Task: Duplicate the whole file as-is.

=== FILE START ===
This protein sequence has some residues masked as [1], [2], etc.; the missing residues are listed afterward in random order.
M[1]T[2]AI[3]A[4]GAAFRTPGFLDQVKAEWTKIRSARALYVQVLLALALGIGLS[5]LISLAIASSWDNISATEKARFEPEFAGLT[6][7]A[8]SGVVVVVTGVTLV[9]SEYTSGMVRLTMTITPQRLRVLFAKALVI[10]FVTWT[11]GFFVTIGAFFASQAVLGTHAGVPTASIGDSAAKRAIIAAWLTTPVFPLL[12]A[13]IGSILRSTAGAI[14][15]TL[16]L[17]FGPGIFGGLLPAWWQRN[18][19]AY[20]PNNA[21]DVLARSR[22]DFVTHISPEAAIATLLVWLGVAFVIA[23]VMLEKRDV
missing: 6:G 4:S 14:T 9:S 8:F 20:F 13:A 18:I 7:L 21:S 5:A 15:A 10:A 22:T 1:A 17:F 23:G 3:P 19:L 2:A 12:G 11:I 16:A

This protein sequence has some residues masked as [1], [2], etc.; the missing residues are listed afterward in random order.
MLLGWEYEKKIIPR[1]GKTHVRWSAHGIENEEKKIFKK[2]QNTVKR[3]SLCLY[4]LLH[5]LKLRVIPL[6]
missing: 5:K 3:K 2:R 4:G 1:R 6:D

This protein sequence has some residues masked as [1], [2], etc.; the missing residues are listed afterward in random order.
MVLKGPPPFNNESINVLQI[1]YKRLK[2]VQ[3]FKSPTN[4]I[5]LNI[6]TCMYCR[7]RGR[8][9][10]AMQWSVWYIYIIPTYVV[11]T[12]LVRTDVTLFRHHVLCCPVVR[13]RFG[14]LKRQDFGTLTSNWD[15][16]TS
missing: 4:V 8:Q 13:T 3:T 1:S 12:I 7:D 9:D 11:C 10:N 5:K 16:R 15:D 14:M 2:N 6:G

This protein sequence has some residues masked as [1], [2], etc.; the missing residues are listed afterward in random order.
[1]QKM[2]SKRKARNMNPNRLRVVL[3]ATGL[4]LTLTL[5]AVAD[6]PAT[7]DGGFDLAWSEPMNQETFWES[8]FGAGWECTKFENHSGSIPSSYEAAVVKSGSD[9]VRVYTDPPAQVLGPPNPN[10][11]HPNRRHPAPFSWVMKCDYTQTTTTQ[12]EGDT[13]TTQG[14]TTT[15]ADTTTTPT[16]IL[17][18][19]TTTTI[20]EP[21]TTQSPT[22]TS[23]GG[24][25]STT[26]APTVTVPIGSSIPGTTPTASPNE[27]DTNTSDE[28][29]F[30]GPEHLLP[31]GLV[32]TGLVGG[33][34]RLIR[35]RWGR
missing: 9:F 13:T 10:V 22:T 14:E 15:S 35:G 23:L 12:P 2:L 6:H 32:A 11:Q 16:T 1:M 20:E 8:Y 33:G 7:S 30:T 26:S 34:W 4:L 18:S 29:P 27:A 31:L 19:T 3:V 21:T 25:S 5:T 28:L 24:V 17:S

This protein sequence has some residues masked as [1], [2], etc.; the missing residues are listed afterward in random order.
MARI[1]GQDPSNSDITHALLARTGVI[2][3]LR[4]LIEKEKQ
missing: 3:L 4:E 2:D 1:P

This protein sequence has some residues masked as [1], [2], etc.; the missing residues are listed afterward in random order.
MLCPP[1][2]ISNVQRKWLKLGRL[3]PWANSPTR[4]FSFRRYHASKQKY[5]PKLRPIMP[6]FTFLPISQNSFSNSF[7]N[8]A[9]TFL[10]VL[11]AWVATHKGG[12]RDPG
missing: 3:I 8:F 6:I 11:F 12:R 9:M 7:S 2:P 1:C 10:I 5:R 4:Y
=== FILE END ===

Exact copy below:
This protein sequence has some residues masked as [1], [2], etc.; the missing residues are listed afterward in random order.
M[1]T[2]AI[3]A[4]GAAFRTPGFLDQVKAEWTKIRSARALYVQVLLALALGIGLS[5]LISLAIASSWDNISATEKARFEPEFAGLT[6][7]A[8]SGVVVVVTGVTLV[9]SEYTSGMVRLTMTITPQRLRVLFAKALVI[10]FVTWT[11]GFFVTIGAFFASQAVLGTHAGVPTASIGDSAAKRAIIAAWLTTPVFPLL[12]A[13]IGSILRSTAGAI[14][15]TL[16]L[17]FGPGIFGGLLPAWWQRN[18][19]AY[20]PNNA[21]DVLARSR[22]DFVTHISPEAAIATLLVWLGVAFVIA[23]VMLEKRDV
missing: 6:G 4:S 14:T 9:S 8:F 20:F 13:A 18:I 7:L 21:S 5:A 15:A 10:A 22:T 1:A 17:F 23:G 3:P 19:L 2:A 12:G 11:I 16:A

This protein sequence has some residues masked as [1], [2], etc.; the missing residues are listed afterward in random order.
MLLGWEYEKKIIPR[1]GKTHVRWSAHGIENEEKKIFKK[2]QNTVKR[3]SLCLY[4]LLH[5]LKLRVIPL[6]
missing: 5:K 3:K 2:R 4:G 1:R 6:D

This protein sequence has some residues masked as [1], [2], etc.; the missing residues are listed afterward in random order.
MVLKGPPPFNNESINVLQI[1]YKRLK[2]VQ[3]FKSPTN[4]I[5]LNI[6]TCMYCR[7]RGR[8][9][10]AMQWSVWYIYIIPTYVV[11]T[12]LVRTDVTLFRHHVLCCPVVR[13]RFG[14]LKRQDFGTLTSNWD[15][16]TS
missing: 4:V 8:Q 13:T 3:T 1:S 12:I 7:D 9:D 11:C 10:N 5:K 16:R 15:D 14:M 2:N 6:G

This protein sequence has some residues masked as [1], [2], etc.; the missing residues are listed afterward in random order.
[1]QKM[2]SKRKARNMNPNRLRVVL[3]ATGL[4]LTLTL[5]AVAD[6]PAT[7]DGGFDLAWSEPMNQETFWES[8]FGAGWECTKFENHSGSIPSSYEAAVVKSGSD[9]VRVYTDPPAQVLGPPNPN[10][11]HPNRRHPAPFSWVMKCDYTQTTTTQ[12]EGDT[13]TTQG[14]TTT[15]ADTTTTPT[16]IL[17][18][19]TTTTI[20]EP[21]TTQSPT[22]TS[23]GG[24][25]STT[26]APTVTVPIGSSIPGTTPTASPNE[27]DTNTSDE[28][29]F[30]GPEHLLP[31]GLV[32]TGLVGG[33][34]RLIR[35]RWGR
missing: 9:F 13:T 10:V 22:T 14:E 15:S 35:G 23:L 12:P 2:L 6:H 32:A 11:Q 16:T 1:M 20:E 8:Y 33:G 7:S 30:T 26:S 34:W 4:L 18:S 29:P 27:A 31:L 19:T 3:V 21:T 25:S 5:T 28:L 24:V 17:S

This protein sequence has some residues masked as [1], [2], etc.; the missing residues are listed afterward in random order.
MARI[1]GQDPSNSDITHALLARTGVI[2][3]LR[4]LIEKEKQ
missing: 3:L 4:E 2:D 1:P

This protein sequence has some residues masked as [1], [2], etc.; the missing residues are listed afterward in random order.
MLCPP[1][2]ISNVQRKWLKLGRL[3]PWANSPTR[4]FSFRRYHASKQKY[5]PKLRPIMP[6]FTFLPISQNSFSNSF[7]N[8]A[9]TFL[10]VL[11]AWVATHKGG[12]RDPG
missing: 3:I 8:F 6:I 11:F 12:R 9:M 7:S 2:P 1:C 10:I 5:R 4:Y